Apple Vision Pro, the Cupertino-based company’s first-ever mixed reality headset, was announced on June 5 at the Worldwide Developers Conference (WWDC) 2023. The mixed-reality headset that supports both augmented reality (AR) and virtual reality (VR) technologies runs on the visionOS operating system and is set to go on sale early next year in the US. Ahead of its launch, an Apple engineer confirmed that third-party developers won’t have access to the camera feeds of the Apple Vision Pro. Apple is disallowing camera access citing privacy concerns.
During the WWDC 2023 developer talks (via UploadVR), an Apple engineer confirmed that third-party developers don’t receive access to Apple Vision Pro’s camera feeds. Due to privacy concerns, Apple will keep the camera access of the mixed reality headset under lock.
“When apps request camera and microphone availability, expect different values to be returned than iPad and iPhone. When querying a microphone, apps will receive a single front location microphone. When querying camera, apps will find two cameras. The back camera returns a black camera frame with a no camera glyph. This is a non-functional camera to support apps that assume back camera availability. When querying for front camera, apps find a single composite camera. If no spatial Persona is found on a device, then no camera frames will return to apps”, said John Marc Hickey, Apple’s Platform Compatibility Engineer.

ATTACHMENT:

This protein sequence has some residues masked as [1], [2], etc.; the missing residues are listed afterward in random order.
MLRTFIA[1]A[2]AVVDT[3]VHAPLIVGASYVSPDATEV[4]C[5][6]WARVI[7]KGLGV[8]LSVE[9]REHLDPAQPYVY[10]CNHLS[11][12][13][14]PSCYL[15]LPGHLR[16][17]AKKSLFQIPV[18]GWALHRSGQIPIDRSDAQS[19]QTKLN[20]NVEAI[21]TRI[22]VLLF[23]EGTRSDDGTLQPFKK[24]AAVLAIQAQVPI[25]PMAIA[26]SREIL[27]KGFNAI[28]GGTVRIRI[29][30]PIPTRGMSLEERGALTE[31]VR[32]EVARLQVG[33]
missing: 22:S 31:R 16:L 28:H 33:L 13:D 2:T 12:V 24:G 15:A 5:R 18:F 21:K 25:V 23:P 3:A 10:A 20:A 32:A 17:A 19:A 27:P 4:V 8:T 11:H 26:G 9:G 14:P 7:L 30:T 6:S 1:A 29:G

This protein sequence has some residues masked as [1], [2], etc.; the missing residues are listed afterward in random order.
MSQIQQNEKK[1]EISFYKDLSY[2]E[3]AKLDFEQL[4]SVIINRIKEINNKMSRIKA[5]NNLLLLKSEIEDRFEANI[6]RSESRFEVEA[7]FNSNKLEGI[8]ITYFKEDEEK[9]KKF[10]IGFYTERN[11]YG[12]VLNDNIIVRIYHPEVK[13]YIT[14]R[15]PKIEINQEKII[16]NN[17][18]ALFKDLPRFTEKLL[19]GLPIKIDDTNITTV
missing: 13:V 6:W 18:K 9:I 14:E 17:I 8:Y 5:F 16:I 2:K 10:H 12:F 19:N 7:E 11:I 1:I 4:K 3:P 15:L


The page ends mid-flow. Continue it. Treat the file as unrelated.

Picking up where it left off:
When making a FaceTime call using the Apple Vision Pro, the video feed will use a Persona of the wearer instead of a regular front-camera video feed. Personas are digital avatars of the wearer and it is created using Apple’s machine-learning techniques to display the face and hand movements of the user in real-time. Apps like Zoom and WebEx are also said to use Personas during meetings. For the rear camera, visionOS will return a black feed with a “no camera” icon in the centre. This would stop the app from crashing and prevent developers from building their custom computer vision solutions.
According to UploadVR, raw camera access is forbidden for competitors such as Meta Quest headsets. HTC also disallows raw camera access on Vive XR Elite. However, this may change in the coming years after the launch of new headsets.
The Apple Vision Pro is priced at $3,499 (roughly Rs. 2,88,500) and will be available for purchase in the US starting in 2024. It runs on visionOS and features two high-resolution micro-OLED displays. It is powered by Apple’s M2 and a new R1 chipsets.